Checklists have their own problems. There are two types of checklist, or at least there should be and sometimes that goes unrealized. One type is the comprehensive variety. It is a list of things that in general might be checked for a certain type of person or problem. Then there is the specific checklist set up for a specific situation. Never substitute the first type for the second. Even if there are convenient check boxes next to the items, don’t check them. Tape it to your wall and use it to inspire you to write a checklist that is actually relevant. A checklist that is so comprehensive that you can’t find the right place to make an entry and can’t find the entry later either, is useless for work.
Another way to look at it is that a checklist so comprehensive that you’re constantly “reminded” to look for totally irrelevant things is distracting you as much as it is helping you. Think the “hits” in the 1920 census that you get when looking for someone who died in 1905 are annoying? Try a comprehensive checklist. Use a comprehensive checklist as an inspiration for creating, and later perhaps adding to, a checklist tailored to your situation and you will be much happier and have a much better overview of what is done and what remains to try.
Raw, or Perhaps Parboiled, Excitement
Disclaimer: I have a strong bias against paper. It is good for a lot of things but not managing large amounts of data. Watch a few science documentaries about some data intense field like genetics or astronomy and compare the number of times you see a computer in the background recording data and the number of times you see a room full of monks in the background copying gene sequences or star properties into parchment tomes. I think there will be a clear winner. If the data is something a computer can read, it can also be processed and found in ways that would be difficult or impractical for a human to do in their pajamas at midnight when that nagging thought pops up. I couldn’t do what I’m trying to do, if I used paper.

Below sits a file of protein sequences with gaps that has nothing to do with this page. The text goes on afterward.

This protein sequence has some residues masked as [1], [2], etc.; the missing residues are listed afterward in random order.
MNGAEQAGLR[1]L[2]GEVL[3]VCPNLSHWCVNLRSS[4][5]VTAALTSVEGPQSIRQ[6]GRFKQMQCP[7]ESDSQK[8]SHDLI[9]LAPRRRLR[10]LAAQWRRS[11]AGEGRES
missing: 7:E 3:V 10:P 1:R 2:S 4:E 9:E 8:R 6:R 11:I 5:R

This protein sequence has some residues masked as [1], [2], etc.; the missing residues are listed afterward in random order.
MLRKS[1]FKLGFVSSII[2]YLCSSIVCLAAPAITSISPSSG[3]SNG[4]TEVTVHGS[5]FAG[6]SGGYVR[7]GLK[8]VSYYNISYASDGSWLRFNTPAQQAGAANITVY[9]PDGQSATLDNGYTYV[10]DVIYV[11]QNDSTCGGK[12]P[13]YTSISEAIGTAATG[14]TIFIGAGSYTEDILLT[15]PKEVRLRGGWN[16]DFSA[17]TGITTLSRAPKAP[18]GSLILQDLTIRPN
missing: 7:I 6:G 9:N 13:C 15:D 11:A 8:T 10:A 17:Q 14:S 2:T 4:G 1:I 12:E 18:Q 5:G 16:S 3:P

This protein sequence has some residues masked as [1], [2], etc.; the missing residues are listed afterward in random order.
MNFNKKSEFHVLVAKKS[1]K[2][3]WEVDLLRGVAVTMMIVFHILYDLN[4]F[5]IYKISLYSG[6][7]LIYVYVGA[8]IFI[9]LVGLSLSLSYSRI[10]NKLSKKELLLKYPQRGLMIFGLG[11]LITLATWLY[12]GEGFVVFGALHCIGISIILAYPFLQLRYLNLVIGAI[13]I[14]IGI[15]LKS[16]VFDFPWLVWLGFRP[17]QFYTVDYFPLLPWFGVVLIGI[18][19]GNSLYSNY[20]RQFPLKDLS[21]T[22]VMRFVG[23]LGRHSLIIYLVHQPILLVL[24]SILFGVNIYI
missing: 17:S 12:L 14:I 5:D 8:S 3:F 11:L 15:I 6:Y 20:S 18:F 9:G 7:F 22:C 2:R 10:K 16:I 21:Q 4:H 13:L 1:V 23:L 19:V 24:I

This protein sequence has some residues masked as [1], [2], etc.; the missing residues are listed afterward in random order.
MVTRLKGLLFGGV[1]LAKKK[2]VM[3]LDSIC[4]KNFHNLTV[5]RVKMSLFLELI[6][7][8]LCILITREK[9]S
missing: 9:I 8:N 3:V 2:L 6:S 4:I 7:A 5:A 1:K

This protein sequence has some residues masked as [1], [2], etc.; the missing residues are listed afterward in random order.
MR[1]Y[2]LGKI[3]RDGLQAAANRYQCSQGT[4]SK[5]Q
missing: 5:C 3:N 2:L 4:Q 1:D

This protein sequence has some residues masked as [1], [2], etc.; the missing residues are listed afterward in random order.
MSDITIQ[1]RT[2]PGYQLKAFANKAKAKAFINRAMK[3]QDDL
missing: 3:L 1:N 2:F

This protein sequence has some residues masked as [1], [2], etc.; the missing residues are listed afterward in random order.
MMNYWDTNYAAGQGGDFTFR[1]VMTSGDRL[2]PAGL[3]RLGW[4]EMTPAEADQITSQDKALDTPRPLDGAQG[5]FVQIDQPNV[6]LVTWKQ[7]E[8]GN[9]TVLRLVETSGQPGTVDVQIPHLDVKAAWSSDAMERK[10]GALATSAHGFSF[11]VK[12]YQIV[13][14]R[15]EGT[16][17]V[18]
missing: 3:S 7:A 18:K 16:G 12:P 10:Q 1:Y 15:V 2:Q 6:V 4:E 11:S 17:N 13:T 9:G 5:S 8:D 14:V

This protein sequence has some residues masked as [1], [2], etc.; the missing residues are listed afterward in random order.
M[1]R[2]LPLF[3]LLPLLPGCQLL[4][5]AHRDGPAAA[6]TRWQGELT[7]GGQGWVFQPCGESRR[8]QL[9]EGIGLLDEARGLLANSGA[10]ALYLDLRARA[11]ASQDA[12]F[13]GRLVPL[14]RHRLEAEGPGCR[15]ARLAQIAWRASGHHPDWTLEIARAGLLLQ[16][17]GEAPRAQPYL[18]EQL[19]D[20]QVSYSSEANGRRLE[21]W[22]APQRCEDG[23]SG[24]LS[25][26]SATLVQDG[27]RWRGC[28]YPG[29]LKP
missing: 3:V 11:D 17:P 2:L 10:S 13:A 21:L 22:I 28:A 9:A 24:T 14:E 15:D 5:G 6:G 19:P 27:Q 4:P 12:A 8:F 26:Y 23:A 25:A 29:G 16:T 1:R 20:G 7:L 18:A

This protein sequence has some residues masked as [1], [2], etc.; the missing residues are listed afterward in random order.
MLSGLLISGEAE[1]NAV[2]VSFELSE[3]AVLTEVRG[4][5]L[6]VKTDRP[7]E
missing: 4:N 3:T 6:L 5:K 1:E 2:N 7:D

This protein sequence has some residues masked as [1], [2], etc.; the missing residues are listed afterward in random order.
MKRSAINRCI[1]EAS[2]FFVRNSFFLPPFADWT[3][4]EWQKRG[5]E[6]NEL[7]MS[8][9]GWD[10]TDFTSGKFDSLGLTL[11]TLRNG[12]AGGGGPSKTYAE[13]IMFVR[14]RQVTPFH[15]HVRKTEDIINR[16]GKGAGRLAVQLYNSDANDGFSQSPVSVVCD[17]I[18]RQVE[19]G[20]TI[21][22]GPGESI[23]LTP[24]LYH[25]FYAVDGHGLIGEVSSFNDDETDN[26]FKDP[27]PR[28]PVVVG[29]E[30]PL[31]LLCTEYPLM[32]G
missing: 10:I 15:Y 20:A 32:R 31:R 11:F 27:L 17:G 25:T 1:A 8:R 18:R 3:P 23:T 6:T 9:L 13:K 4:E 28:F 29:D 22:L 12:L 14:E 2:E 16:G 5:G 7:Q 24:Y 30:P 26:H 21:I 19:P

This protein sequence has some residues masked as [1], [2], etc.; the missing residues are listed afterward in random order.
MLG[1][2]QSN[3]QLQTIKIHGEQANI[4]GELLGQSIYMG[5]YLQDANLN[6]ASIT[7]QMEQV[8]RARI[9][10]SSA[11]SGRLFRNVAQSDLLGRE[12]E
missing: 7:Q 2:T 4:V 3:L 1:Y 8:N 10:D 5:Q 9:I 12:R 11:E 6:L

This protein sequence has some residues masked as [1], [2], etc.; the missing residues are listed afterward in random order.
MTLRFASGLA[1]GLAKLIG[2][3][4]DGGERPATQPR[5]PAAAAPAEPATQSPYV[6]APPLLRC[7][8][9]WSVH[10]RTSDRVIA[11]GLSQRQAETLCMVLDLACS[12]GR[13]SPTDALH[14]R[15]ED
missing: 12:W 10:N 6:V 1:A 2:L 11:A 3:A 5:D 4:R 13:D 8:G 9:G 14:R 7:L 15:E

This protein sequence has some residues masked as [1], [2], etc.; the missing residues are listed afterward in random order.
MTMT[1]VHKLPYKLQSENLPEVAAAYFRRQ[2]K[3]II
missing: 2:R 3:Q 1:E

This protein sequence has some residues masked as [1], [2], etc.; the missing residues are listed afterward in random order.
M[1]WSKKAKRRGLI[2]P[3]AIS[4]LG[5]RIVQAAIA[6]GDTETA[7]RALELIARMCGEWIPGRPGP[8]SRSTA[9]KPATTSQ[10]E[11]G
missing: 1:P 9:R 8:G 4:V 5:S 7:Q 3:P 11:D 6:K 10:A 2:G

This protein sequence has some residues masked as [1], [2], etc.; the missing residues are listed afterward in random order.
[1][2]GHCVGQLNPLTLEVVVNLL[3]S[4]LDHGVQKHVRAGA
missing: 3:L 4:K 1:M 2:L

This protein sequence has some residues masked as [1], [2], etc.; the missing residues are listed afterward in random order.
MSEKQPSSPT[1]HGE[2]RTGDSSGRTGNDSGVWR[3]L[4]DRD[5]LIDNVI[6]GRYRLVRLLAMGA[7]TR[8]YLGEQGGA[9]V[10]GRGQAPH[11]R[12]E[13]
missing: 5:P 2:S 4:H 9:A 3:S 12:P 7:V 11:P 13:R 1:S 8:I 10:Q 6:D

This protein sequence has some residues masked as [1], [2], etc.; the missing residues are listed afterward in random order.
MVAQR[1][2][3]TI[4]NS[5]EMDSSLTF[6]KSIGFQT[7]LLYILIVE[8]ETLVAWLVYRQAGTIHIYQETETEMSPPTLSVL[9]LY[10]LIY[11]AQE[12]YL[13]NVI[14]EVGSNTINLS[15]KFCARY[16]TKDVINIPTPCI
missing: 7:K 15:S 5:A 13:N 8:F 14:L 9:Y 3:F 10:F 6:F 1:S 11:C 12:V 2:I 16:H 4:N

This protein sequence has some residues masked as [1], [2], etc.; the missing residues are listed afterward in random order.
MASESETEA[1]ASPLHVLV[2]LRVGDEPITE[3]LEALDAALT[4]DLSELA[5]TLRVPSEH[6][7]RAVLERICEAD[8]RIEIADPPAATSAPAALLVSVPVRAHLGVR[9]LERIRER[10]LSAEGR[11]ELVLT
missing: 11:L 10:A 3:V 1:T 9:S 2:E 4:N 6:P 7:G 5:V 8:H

Over the last few weeks, I’ve been rethinking the way I track my work, putting together in a better way some thoughts and ways of working that I’ve been using for years. Hence the above named excitement.
One difficulty I see in general, beyond my thoughts on lists and logs, is that a principle of data handling is typically being violated. That principle says to only record information once. That doesn’t mean don’t back up. The principle originated from two problems that are guaranteed to appear when data is officially entered in multiple formats, in multiple places-
- The first is that it will cost more time. The corollary to that is that if it feels like time is wasted and a corner could be cut, it is human nature to cut it. Soon you won’t know where to look for the information or if it even exists.